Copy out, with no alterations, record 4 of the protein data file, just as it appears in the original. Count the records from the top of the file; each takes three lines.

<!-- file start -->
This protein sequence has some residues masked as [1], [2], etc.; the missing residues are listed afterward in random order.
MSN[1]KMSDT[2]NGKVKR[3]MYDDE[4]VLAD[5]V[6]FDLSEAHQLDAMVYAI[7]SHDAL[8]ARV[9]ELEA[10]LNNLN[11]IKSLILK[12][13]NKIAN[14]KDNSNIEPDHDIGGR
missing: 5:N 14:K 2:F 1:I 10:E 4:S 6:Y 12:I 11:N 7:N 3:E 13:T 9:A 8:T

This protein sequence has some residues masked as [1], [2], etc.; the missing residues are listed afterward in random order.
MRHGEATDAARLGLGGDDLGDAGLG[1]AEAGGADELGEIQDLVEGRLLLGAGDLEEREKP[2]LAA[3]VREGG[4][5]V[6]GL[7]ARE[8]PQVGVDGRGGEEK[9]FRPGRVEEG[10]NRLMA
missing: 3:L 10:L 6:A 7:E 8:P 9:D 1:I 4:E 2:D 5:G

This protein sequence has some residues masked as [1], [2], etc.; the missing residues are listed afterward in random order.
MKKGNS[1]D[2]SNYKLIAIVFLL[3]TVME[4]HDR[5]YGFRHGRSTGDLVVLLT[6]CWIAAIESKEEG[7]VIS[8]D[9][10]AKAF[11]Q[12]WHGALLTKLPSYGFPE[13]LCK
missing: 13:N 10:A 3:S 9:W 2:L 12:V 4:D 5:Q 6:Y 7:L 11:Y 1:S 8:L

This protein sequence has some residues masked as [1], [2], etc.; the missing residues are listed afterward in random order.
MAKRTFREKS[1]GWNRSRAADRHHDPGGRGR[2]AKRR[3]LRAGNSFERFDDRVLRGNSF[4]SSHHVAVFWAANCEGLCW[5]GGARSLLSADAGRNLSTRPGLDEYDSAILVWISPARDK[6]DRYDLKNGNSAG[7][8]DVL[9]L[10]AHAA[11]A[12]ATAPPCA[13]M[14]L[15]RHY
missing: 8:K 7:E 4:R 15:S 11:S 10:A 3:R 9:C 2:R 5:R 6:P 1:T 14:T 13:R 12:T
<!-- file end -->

This protein sequence has some residues masked as [1], [2], etc.; the missing residues are listed afterward in random order.
MAKRTFREKS[1]GWNRSRAADRHHDPGGRGR[2]AKRR[3]LRAGNSFERFDDRVLRGNSF[4]SSHHVAVFWAANCEGLCW[5]GGARSLLSADAGRNLSTRPGLDEYDSAILVWISPARDK[6]DRYDLKNGNSAG[7][8]DVL[9]L[10]AHAA[11]A[12]ATAPPCA[13]M[14]L[15]RHY
missing: 8:K 7:E 4:R 15:S 11:S 10:A 3:R 9:C 2:R 5:R 6:P 1:T 14:T 13:R 12:T